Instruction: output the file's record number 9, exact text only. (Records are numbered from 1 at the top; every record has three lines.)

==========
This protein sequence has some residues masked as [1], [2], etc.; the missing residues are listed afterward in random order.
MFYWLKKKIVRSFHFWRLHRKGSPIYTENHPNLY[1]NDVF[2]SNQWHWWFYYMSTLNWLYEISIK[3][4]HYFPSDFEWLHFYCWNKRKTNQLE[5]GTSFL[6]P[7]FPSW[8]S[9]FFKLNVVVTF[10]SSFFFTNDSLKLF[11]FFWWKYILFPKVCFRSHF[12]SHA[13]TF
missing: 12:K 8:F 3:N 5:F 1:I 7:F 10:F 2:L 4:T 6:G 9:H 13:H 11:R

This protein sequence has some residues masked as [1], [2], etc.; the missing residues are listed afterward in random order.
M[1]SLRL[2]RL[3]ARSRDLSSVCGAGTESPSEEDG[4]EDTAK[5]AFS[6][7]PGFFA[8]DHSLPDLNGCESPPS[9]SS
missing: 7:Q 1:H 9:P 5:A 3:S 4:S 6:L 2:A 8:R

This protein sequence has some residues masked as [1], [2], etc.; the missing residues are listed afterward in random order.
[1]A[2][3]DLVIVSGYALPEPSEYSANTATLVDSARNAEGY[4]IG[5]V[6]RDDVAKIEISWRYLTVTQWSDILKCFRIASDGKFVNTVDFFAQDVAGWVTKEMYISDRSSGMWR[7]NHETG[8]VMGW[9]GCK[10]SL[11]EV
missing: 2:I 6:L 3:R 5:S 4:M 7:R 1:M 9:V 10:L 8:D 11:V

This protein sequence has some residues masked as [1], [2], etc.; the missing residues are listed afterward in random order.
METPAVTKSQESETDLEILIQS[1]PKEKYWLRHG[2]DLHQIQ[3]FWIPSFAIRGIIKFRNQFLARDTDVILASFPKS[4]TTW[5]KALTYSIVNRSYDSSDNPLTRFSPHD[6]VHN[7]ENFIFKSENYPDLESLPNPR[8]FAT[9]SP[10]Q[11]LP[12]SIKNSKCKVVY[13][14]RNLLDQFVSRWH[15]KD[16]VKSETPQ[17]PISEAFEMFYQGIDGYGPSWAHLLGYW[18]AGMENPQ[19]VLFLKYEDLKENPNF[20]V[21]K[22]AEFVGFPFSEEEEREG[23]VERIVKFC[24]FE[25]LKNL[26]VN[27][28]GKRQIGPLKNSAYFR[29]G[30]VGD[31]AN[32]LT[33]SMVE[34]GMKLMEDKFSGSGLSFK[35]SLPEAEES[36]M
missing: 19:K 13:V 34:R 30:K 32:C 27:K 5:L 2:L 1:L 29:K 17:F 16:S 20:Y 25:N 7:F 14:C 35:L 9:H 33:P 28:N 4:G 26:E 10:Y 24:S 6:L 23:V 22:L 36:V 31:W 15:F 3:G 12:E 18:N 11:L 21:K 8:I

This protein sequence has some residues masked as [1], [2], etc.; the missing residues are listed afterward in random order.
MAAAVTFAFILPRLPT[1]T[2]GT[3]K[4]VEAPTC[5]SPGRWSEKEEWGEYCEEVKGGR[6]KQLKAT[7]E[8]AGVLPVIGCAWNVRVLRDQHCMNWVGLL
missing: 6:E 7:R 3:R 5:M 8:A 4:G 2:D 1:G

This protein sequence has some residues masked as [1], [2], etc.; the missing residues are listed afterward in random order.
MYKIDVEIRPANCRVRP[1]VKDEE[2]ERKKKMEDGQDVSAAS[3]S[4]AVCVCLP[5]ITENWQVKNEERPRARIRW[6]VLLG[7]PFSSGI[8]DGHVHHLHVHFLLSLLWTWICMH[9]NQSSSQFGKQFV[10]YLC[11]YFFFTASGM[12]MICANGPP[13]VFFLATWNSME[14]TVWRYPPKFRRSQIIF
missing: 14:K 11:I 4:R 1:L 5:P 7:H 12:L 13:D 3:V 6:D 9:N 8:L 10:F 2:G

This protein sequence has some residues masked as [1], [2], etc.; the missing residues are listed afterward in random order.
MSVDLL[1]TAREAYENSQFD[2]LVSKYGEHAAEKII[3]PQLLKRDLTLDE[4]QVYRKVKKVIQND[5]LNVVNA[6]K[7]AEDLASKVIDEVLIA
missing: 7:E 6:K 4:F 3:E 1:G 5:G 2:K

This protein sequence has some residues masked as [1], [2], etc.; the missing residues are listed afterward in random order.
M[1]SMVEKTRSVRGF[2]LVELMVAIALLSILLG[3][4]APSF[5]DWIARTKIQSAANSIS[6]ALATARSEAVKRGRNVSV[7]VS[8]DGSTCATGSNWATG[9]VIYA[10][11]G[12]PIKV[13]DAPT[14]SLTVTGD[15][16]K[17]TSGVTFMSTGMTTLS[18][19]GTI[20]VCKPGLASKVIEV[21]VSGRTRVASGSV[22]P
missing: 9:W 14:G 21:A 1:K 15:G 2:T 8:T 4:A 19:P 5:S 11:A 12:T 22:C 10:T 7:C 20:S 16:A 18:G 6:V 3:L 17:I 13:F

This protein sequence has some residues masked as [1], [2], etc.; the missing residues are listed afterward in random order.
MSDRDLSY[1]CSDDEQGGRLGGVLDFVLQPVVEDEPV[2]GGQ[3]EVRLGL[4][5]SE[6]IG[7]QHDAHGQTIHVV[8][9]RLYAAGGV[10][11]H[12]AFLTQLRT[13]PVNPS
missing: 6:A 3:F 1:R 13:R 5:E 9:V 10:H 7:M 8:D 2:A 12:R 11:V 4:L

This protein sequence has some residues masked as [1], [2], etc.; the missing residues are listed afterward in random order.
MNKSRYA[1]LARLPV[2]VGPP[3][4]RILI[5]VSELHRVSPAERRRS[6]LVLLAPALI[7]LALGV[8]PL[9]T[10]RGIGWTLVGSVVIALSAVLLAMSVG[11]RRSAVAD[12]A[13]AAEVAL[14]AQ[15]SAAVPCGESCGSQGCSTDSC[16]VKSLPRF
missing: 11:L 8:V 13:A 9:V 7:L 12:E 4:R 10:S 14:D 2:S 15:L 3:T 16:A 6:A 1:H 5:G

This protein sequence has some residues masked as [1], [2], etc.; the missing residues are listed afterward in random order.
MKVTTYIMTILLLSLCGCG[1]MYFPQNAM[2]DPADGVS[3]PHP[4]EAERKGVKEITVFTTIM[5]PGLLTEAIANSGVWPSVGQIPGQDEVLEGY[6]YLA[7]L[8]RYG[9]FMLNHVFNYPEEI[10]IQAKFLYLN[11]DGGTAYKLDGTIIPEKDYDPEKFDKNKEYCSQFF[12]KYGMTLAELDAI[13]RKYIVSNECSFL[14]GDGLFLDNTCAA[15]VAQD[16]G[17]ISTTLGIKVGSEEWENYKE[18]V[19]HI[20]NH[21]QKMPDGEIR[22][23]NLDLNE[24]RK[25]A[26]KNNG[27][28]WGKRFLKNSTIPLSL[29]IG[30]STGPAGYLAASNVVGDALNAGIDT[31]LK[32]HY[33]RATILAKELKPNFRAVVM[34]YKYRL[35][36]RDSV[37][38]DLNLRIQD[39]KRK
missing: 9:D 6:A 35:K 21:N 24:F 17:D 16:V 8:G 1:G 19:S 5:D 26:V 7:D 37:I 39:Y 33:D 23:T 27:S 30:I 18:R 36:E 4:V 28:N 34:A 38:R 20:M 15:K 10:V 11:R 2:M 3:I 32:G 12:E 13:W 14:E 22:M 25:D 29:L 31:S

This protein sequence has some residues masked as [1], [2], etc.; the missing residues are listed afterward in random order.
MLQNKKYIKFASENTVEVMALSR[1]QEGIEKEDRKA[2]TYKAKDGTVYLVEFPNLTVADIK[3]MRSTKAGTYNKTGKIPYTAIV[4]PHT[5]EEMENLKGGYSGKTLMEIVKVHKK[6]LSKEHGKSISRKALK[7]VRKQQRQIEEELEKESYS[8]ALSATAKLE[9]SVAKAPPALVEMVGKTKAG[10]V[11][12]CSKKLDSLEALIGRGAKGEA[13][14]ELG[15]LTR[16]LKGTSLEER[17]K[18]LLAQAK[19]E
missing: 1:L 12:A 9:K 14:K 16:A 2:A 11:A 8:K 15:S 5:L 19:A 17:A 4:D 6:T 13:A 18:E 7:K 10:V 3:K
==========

This protein sequence has some residues masked as [1], [2], etc.; the missing residues are listed afterward in random order.
MSDRDLSY[1]CSDDEQGGRLGGVLDFVLQPVVEDEPV[2]GGQ[3]EVRLGL[4][5]SE[6]IG[7]QHDAHGQTIHVV[8][9]RLYAAGGV[10][11]H[12]AFLTQLRT[13]PVNPS
missing: 6:A 3:F 1:R 13:R 5:E 9:V 10:H 7:M 8:D 2:A 12:R 11:V 4:L